Regardless of the question of funding, both parties agreed to take care of due diligence in order to give the county the best possible chance of receiving state grant. Members of the Board of Commissioners and the two boards representing the library system expressed enthusiasm in moving forward with the project.
Post One Commissioner Earl Johnson conveyed what seemed to be a mutual feeling of everyone involved, “I think it’s a very good avenue for all of us combined.”
The boards will meet at a later date to go over findings with state standards and discuss design and needs.
FANNIN COUNTY, GA – Recreation Dept. (Rec. Dept.) Director Eddie O’Neal received approval from the board of commissioners to start a Pre-K program for the next school year, 2020-2021.
O’Neal has extensively researched the issue and believes it will be of great benefit to the local community. It will be open to three- and four-year-old children with a goal of 15 participants in each class.
“We’ve had a lot of requests and inquiries about a Pre-K program, explained O’Neal. “We’ve talked to the school system, and they actually have waiting lists at the elementary schools.”
Two part-time after-school program employees would become full-time and run the Pre-K service. They each hold the proper certifications to work with young children.
The three-year-old class would be held twice a week, while the four-year-old class would be three days a week at the same time.
Currently, program hours haven’t been set, but the children would need to be ready to go before the school buses run. O’Neal wants it to start in the fall with the 2020-2021 school year. Participation fees weren’t discussed during the meeting.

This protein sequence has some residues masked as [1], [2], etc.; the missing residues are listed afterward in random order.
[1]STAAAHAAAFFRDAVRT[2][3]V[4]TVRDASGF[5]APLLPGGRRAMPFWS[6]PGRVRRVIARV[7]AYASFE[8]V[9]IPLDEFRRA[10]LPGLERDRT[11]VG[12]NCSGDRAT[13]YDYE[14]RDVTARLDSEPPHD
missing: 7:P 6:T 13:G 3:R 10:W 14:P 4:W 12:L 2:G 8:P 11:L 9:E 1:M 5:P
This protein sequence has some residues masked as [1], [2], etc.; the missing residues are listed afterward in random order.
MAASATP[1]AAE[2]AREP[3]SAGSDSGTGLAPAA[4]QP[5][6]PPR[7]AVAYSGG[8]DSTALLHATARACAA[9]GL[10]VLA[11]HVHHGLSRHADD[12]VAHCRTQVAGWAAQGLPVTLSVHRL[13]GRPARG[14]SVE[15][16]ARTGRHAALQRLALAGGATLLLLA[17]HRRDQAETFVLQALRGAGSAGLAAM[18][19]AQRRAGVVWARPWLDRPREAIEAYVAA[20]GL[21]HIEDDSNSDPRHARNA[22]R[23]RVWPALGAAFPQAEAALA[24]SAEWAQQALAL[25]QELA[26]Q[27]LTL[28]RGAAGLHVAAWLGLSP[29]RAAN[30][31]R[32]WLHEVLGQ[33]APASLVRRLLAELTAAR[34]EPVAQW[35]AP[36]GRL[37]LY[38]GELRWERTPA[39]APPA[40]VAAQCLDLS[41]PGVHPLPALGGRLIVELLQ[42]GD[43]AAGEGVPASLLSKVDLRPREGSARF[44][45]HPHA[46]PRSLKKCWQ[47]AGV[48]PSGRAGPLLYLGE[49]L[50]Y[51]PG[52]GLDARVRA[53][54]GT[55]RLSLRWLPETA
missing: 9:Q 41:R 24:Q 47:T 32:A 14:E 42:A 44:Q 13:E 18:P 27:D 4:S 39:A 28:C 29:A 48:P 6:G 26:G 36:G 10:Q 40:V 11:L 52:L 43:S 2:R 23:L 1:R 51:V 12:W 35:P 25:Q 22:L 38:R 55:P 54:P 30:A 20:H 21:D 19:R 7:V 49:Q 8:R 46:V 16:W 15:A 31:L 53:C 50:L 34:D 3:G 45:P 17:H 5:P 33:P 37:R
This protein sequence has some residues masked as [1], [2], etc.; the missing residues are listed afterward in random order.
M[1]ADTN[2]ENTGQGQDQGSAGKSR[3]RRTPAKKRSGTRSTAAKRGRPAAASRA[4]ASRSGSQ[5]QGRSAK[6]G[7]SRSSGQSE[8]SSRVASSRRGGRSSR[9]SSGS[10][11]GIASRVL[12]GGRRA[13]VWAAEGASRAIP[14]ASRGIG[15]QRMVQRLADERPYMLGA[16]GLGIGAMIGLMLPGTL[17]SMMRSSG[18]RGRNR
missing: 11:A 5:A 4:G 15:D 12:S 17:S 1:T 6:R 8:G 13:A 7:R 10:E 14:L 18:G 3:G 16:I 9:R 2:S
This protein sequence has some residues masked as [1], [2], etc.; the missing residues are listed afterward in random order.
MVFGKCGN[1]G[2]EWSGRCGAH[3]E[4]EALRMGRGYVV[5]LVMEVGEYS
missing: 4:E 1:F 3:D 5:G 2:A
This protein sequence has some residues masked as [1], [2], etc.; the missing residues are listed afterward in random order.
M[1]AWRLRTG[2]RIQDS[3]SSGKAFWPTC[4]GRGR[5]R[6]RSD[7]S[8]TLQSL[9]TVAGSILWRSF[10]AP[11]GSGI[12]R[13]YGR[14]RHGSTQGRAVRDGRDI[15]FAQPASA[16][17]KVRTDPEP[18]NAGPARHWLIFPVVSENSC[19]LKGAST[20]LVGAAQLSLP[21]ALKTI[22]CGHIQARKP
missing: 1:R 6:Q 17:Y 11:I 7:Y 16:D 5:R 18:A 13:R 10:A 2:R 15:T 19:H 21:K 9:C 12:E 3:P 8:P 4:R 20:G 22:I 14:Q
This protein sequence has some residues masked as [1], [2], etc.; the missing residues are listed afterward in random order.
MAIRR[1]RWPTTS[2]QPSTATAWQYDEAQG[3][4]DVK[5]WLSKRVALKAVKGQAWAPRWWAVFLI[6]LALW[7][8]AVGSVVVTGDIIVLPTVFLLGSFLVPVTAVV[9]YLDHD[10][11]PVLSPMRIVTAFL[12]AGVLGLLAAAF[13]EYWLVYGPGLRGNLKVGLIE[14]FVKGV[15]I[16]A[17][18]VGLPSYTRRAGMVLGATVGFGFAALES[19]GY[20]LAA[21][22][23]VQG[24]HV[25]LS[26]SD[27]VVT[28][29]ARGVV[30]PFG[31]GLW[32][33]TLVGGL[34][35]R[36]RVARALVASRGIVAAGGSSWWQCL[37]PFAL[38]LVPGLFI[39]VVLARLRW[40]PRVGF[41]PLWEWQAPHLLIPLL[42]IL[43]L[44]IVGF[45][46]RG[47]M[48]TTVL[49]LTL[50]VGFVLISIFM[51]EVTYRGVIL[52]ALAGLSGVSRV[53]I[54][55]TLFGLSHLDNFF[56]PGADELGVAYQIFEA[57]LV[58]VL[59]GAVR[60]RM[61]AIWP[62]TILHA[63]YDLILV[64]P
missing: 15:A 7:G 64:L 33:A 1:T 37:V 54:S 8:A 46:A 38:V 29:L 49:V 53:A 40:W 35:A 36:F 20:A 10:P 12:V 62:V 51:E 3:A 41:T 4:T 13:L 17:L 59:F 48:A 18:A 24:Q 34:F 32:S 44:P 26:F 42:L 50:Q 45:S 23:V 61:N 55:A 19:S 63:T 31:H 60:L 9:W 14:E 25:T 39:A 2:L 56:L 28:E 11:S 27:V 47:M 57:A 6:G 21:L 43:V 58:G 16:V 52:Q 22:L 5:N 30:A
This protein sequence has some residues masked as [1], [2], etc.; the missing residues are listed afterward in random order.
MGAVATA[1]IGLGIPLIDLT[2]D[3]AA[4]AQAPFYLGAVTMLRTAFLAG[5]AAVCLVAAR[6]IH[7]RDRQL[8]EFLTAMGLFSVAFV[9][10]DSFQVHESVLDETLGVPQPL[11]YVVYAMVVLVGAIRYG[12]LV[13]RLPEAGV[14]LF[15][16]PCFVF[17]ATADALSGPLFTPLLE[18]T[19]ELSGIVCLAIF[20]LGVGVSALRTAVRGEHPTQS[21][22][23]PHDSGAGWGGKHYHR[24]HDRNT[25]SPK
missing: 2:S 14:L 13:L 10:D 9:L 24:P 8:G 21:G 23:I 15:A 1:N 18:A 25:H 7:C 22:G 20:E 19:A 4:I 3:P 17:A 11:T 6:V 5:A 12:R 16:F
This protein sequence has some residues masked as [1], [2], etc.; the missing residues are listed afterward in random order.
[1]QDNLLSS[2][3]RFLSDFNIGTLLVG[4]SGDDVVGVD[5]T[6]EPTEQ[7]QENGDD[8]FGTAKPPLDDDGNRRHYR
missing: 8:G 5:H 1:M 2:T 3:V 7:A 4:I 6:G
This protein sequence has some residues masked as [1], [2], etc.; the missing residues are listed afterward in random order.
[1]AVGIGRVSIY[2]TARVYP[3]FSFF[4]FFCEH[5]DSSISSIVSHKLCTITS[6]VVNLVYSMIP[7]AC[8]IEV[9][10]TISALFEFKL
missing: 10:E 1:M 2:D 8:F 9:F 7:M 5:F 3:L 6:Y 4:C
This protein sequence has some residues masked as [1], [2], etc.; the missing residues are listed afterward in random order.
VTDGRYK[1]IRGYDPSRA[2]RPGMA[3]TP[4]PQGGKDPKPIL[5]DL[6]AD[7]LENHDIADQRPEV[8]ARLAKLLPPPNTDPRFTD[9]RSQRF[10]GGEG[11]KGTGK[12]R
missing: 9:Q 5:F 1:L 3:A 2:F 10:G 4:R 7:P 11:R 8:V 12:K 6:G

The Pre-K classes would take place in the same location as the after-school program, 682 Park Drive.
However, if the program doesn’t fill up, then the Rec. Dept. wouldn’t provide this service.
“But more than likely with the need, it will fill up,” inquired Post One Earl Johnson. “As far as I know, there is a huge demand for it. Offering for that age group of kids, we offer all kinds of services for kids, five to teenage. I think that will be a great service for parents in the community.”
O’Neal confirmed that he believes the classes will fill up, “one elementary school, I think they have 11 or 12 on a waiting list.”
Also, the Blue Ridge Methodist Church Pre-K services recently closed according to the city attorney.
Also the Fannin County Preschool at Friendship No. 3 off Galloway Road told FYN that the Georgia Dept. of Early Childcare and Learning has decided the school can no longer offer all day classes. Fannin County Preschool does still offer a morning and afternoon Monday thru Wednesday and for four-year-old, while three-year-old children can attend morning and afternoon classes on Tuesday and Thursday.
The Pre-K program would be a $54,000 budget line item for the Rec. Dept., but that participation fees should cover a portion of the cost. O’Neal didn’t bring it up during his 2020 budget hearing because Pre-K services require state approval first. The Rec. Dept. was recently given the go-ahead by the state to proceed.
No contracts would need to be signed for the program.
Rec. Dept. budget would need to be adjusted if the classes fill up, and it moves forward.“I think it sounds great, Eddie, more offerings for the community,” stated Chairman Stan Helton.
SPLOST FUNDING FOR FIELD DRAINAGE